Can J.C. Penney and Best Buy Dig Their Way Out of This Hole?
Even though J.C. Penney has spent the last year reforming its image, during the first nine months of the fiscal year, the retailer’s sales fell 23 percent to $9.1 billion and more than half its cash reserves evaporated as the chain recorded $433 million in losses. The company’s Chief Executive Ron Johnson, a former Apple (NASDAQ:AAPL) executive, began to transition its business strategy away from its dependence on heavily discounted products early last year. Johnson started implementing his plan to build 100 boutiques dedicated to particular brands, including Sephora, inside the chain’s 1,100 locations. While J.C. Penney said that it expected sales to fall while customers adjusted to the pricing changes, the drop was worse than expected. But the 23 percent sales decrease that the company experienced this year will be a good benchmark for next year’s sales progress.
Sears is in the midst of a 5-year downturn; the company reported a $500 million net loss in its most recent quarter. To offset these recent losses, the retailer has begun spinning off its assets in order to raise cash. Last December, Sears spun off its Orchard Supply Hardware Stores chain and in November it sold off 11 of its stores to the mall operator General Growth Properties (NYSE:GGP) for $270 million. But Sears is also contemplating a turnaround. The retailer has worked to integrate its online and retail stores, and the company also launched a loyalty rewards program to leverage its millions of customers two years ago. So far, this plan has made progress; more than 50 percent of its sales come from members in the program.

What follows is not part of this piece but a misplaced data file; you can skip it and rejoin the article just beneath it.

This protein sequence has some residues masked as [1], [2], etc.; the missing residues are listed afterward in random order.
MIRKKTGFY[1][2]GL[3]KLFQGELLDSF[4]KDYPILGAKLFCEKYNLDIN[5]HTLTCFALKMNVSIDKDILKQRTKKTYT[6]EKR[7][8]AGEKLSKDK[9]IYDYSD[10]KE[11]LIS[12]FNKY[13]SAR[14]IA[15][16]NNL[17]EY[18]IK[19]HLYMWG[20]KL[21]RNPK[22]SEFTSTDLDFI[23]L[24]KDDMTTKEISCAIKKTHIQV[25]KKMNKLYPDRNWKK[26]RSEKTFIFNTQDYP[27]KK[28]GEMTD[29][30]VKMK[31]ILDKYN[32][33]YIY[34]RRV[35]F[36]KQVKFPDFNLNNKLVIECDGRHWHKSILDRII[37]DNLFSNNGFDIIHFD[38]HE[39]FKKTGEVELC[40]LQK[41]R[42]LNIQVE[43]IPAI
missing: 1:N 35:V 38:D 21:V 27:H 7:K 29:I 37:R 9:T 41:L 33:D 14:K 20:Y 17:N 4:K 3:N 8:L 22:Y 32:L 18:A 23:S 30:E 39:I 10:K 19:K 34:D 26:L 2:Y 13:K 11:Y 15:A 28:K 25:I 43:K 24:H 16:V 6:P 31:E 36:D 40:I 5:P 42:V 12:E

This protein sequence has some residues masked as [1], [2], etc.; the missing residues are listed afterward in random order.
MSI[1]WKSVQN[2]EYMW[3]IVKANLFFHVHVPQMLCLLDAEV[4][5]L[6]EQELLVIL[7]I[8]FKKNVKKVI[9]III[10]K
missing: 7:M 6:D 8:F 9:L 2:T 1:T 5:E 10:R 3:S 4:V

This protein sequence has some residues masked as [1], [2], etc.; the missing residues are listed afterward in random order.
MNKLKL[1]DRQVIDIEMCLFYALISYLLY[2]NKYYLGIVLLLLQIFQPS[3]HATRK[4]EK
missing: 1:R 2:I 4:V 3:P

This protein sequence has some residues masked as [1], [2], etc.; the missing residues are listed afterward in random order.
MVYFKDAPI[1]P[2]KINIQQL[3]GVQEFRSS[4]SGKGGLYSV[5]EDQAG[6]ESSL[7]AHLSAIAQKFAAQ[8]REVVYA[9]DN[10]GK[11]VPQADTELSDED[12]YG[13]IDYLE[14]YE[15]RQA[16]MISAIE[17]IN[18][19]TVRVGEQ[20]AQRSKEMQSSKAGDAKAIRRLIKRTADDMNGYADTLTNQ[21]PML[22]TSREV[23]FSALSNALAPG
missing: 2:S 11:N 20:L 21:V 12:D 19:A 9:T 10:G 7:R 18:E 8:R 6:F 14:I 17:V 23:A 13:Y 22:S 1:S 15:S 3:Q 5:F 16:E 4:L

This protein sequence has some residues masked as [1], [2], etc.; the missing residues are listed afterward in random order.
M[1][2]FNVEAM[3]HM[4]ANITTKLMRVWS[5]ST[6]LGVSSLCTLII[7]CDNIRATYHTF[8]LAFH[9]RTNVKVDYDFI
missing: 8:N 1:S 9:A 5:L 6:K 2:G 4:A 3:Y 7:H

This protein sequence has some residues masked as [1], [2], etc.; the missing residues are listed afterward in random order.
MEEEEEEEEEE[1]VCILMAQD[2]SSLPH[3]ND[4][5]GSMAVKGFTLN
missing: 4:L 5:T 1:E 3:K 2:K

CHEAT SHEET Analysis: Do industry trends support these companies?
One of the core components of our CHEAT SHEET Investing Framework explains that companies riding macro trends tend to outperform those that don’t. Think of the investing proverb, “A rising tide raises all boats.” For most of the companies discussed above, the holiday season sales reports provided further evidence to support The Wall Street Journal’s “do or die” prediction. As data released by MasterCard and ShopperTrak indicated, holiday sales were light and shares of many retailers sold off as a result.
However, J.C. Penney’s shares did not. A positive assessment by Oppenheimer analysts noted that retailer’s position was helped by the holiday promotions that the company ran during the season despite Johnson’s turnaround strategy.
“We are increasingly optimistic that the more price promotional stance that JCPenney is now assuming will allow the chain to make the most of a challenging Holiday selling season and position it well to re-accelerate its aggressive turnaround strategy in 2013,” said analyst Brian Nagel.
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